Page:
Sure, there are a few flaws here and there but for anyone who grew up on the classics from Sierra and Lucasarts, who cut their teeth on Beneath a Steel Sky or Broken Sword, or anyone who is, just now, discovering a love of graphical adventure games, The Journey Down presents the perfect opportunity to see just how fans, like you, can take what they've learned from games they love and turn them into a shining example of what this genre can offer.
Rabi-Ribi's magic really lies in being relevant right now, as an innovative, deep and well-crafted 2D platformer complete with cutesy retro/Anime artstyle. It's incredibly good fun to play, engaging and witty, easy to pick up and almost impossible to put down.
Circuit Breakers is incredibly good fun. It might not entirely scratch my gaming itch but if you've got a love of arcade action or you're after a pick-up-and-play game to dive into for a few minutes at a time, Circuit Breakers is absolutely the time-waster for you.
I've spent hundreds of hours playing video games before now and, at the conclusion, felt good for having completed it… but it's those shorter games, games like Pinstripe, that stick out in my mind as having formed a real connection and left a lasting impression.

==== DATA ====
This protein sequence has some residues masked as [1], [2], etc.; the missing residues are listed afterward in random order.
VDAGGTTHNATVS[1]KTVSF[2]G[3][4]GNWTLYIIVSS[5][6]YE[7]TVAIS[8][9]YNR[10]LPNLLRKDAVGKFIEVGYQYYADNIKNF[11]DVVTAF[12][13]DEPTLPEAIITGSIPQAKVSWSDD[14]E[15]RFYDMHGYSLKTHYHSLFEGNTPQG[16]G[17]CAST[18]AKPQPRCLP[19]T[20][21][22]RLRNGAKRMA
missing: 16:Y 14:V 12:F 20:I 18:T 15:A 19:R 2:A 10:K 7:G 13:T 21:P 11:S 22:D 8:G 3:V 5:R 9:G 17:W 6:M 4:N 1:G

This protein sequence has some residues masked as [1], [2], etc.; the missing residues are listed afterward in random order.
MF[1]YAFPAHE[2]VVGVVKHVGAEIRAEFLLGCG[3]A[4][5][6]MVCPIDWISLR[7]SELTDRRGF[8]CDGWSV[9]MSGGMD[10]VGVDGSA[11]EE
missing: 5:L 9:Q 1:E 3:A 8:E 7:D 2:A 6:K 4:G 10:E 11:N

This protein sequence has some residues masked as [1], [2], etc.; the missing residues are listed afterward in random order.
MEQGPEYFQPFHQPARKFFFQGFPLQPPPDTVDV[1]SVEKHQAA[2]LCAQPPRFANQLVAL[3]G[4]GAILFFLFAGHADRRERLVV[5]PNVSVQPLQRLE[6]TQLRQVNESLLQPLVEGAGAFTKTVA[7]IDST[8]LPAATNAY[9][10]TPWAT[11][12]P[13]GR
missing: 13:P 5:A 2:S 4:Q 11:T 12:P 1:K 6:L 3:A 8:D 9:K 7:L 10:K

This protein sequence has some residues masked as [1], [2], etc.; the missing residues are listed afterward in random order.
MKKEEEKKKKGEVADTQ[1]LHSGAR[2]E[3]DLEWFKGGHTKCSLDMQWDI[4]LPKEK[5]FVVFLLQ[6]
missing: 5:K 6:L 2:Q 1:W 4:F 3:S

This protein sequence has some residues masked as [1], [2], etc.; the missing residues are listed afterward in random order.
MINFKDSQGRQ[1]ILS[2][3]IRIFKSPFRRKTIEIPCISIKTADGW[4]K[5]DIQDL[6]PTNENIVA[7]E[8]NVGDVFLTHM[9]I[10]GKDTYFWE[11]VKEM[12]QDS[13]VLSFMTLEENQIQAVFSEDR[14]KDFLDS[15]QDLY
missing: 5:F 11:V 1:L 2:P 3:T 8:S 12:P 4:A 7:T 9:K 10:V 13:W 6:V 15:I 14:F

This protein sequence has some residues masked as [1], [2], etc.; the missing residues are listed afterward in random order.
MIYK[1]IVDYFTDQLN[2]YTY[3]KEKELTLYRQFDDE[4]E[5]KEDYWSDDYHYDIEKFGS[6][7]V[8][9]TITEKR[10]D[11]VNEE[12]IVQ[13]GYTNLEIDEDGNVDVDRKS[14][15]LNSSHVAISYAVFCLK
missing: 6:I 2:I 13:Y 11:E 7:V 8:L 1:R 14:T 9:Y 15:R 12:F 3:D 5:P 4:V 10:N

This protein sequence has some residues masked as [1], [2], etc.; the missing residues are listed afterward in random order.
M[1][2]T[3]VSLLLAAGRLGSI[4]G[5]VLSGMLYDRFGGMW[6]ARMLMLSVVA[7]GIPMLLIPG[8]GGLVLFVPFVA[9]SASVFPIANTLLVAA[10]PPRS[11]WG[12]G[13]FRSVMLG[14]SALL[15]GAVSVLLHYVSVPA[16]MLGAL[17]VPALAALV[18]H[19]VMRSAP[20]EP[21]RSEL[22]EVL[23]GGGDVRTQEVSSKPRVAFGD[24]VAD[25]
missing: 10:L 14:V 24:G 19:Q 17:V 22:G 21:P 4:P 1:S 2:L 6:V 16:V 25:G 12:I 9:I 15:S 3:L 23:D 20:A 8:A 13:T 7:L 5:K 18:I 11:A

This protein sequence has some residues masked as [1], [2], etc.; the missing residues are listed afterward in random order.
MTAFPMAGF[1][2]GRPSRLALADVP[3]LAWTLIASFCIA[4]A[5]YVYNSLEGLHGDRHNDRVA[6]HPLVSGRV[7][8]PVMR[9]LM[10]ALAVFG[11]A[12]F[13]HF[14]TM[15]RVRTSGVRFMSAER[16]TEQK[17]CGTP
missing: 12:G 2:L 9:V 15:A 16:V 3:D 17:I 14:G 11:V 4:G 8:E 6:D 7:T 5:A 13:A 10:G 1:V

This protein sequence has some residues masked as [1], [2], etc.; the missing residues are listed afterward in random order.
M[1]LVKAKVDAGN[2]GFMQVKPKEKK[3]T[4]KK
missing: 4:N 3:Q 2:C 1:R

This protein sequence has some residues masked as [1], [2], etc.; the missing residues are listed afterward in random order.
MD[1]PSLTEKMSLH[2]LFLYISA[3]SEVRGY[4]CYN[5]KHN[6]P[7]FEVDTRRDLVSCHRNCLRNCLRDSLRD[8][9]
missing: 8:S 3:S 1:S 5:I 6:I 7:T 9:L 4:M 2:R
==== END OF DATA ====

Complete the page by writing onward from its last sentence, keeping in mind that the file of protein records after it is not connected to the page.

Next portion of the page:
Bar some buggy controls and slightly mediocre gameplay, it might have been an enjoyable blast of nostalgia… But Starfighter Origins flaunts its influences so brazenly that it's difficult, no matter how much I tell myself that it was made by a small team of indie devs, not to compare it to those giants of the genre.
If it's anything at all, Thimbleweed Park is a brave game. It's a standalone adventure with no sequel tie-ins. It's a self-contained story with interesting characters and an intriguing mystery to solve. It's unafraid to embrace its heritage and it's not afraid of modernising to improve on the old formula.